Last Friday Japan was rocked by the sudden assassination of former Prime Minister Shinzo Abe, 67, who was delivering a speech in support of candidates from his Liberal Democratic Party when he was shot.
Following Abe’s assassination, Japan’s leaders urged the public to get out and vote on Sunday while denouncing his death as an attack on democracy.
“We must absolutely defend free and fair elections, which are the basis of democracy. Our party will proceed with our election campaign as planned with the firm conviction that we will never yield to violence,” Prime Minister Fumio Kishida said. On Sunday the conservative LDP won at least 63 seats in Japan’s parliament, more than half of the 125 seats available. While voting has been completed, official results have not yet been released by Japan’s Ministry of Internal Affairs and Communication.
This victory has solidified the LDP as the remaining power in Japan, which could help Kishida and other leaders revise Japan’s constitution; a cause that Abe had discussed in detail during his nine years in office.
“The election has been at stake because of violence but we have to complete it. Now we’ve completed it, it’s quite meaningful – moving forward, we have to continue to work hard to protect democracy.”
The investigation into Abe’s assassination is still underway. 41-year-old Tetsuya Yamagami was arrested at the site of the assassination moments after the shooting. He’s currently suspected for the murder, but no official charges have been made yet.
Yamagami revealed that he held a grudge against a certain group which he believed Abe was tied to, according to Japan’s public broadcaster, NHK, and Kyodo News Agency, who spoke with the police.
Nara police said on Monday that “Yamagami may have carried out a test shooting in the early hours of Thursday morning against the building of a certain group in Nara prefecture, using the homemade gun he later killed Abe with.”
According to NHK, “Yamagami told police he watched YouTube videos to help him make his weapons. He practiced shooting the weapons in the mountains days before the killing, and police found wooden boards with bullet holes in the suspect’s vehicle.” Tobias Harris, a senior fellow for Asia At The Center for American Progress recently spoke on what Abe’s death meant for the nation.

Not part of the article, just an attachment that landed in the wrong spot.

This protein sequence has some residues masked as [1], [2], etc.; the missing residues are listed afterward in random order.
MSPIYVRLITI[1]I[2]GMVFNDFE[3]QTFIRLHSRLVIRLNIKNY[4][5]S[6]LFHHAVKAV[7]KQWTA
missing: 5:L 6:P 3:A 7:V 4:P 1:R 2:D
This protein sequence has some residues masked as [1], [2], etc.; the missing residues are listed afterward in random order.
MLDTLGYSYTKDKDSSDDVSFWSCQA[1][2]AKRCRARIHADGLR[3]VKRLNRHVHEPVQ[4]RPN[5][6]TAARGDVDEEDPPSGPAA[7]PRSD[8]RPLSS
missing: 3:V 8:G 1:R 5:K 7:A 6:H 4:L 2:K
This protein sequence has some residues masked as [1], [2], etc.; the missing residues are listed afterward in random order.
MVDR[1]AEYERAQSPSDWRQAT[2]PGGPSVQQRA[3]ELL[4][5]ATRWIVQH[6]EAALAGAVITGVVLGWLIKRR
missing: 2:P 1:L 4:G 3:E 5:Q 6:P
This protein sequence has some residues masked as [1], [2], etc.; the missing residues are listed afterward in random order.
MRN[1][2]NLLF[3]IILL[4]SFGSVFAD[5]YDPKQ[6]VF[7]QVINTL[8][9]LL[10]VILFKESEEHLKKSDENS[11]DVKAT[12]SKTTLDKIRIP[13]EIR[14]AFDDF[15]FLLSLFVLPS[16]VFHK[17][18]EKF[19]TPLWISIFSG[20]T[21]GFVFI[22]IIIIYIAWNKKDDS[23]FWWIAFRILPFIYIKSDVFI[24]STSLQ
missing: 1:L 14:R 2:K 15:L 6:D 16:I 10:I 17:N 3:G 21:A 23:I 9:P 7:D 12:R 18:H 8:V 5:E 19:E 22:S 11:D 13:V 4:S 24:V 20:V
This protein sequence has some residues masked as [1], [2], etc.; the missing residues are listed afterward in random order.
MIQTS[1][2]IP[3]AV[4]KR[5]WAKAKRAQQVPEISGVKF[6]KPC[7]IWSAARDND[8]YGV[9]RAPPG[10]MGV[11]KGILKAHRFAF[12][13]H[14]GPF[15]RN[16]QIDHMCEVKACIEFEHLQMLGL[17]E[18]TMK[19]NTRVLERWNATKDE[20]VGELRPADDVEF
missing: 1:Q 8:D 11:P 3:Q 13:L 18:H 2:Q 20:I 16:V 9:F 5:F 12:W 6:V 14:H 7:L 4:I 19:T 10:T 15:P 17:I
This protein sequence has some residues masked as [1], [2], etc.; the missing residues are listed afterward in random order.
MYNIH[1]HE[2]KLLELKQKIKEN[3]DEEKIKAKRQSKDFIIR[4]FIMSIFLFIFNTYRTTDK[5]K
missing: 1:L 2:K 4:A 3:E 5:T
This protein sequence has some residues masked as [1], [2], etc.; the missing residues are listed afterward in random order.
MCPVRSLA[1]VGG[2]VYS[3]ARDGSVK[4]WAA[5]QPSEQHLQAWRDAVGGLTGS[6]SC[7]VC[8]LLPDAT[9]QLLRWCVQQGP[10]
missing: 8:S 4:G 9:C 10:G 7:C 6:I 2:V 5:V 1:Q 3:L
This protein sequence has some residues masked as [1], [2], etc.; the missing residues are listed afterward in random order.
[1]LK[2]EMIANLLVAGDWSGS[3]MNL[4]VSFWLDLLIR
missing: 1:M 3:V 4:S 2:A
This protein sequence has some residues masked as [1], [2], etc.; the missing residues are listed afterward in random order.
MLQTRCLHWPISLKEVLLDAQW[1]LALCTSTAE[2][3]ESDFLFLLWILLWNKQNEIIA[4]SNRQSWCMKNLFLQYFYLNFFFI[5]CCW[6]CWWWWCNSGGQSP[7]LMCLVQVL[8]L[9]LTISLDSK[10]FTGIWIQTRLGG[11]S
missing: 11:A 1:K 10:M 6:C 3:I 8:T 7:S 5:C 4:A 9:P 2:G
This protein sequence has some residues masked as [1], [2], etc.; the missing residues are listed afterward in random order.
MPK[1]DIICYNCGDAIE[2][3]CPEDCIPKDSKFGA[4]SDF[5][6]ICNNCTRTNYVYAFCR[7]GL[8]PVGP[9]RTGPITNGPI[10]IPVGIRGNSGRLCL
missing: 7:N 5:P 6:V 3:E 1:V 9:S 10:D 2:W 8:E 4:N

“Abe was such a towering figure in Japanese politics for so long … I think everyone expected that for years to come he would continue to wield tremendous power. So the reality that he’s not there … and left a power vacuum within the LDP is a much bigger shock than even his death.”
Abe was the longest-serving prime minister in Japan, having held office from 2006 to 2007 and then again from 2012 to 2020, when he stepped down due to health concerns. Even after he resigned, however, Abe continued to be an influential figure in Japan’s political landscape, and he consistently campaigned for the LDP.
“I’m here because the United States and Japan are more than allies; we are friends. And when one friend is hurting, the other friend shows up. Abe was a visionary who took relations with the US to new heights,” said US Secretary of State Antony Blinken, who visited Japan on Monday.
Taiwan’s President Tsai Ing-wen, and several senior government officials, also visited Japan to pay tribute to Abe and to convey her “deepest condolences to the Abe family.”
Messages of mourning and celebration of life have come from world leaders everywhere, many of which from individuals who have worked with Abe during his terms in power. He’s regarded as a highly influential figure throughout the entire Asia-Pacific region who “defined politics for a generation.”
Eric Mastrota is a Contributing Editor at The National Digest based in New York. A graduate of SUNY New Paltz, he reports on world news, culture, and lifestyle. You can reach him at firstname.lastname@example.org.